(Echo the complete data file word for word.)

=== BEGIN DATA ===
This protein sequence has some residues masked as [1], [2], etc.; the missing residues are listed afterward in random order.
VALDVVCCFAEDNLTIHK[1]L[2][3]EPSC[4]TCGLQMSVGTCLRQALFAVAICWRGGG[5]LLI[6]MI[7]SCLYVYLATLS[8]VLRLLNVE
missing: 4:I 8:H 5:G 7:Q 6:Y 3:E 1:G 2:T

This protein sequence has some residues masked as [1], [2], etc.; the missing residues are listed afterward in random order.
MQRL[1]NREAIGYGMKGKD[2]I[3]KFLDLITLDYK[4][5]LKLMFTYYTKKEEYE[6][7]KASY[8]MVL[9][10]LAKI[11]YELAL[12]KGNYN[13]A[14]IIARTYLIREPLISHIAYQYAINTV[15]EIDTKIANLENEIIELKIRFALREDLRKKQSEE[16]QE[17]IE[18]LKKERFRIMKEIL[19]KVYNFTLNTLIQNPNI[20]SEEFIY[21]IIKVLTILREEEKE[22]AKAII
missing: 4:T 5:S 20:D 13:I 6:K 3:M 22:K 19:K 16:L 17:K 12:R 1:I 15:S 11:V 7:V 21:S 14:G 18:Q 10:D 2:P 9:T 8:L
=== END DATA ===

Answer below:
This protein sequence has some residues masked as [1], [2], etc.; the missing residues are listed afterward in random order.
VALDVVCCFAEDNLTIHK[1]L[2][3]EPSC[4]TCGLQMSVGTCLRQALFAVAICWRGGG[5]LLI[6]MI[7]SCLYVYLATLS[8]VLRLLNVE
missing: 4:I 8:H 5:G 7:Q 6:Y 3:E 1:G 2:T

This protein sequence has some residues masked as [1], [2], etc.; the missing residues are listed afterward in random order.
MQRL[1]NREAIGYGMKGKD[2]I[3]KFLDLITLDYK[4][5]LKLMFTYYTKKEEYE[6][7]KASY[8]MVL[9][10]LAKI[11]YELAL[12]KGNYN[13]A[14]IIARTYLIREPLISHIAYQYAINTV[15]EIDTKIANLENEIIELKIRFALREDLRKKQSEE[16]QE[17]IE[18]LKKERFRIMKEIL[19]KVYNFTLNTLIQNPNI[20]SEEFIY[21]IIKVLTILREEEKE[22]AKAII
missing: 4:T 5:S 20:D 13:I 6:K 3:M 22:K 19:K 16:L 17:K 12:R 1:I 15:S 11:V 7:V 21:S 14:G 18:Q 10:D 2:P 9:T 8:L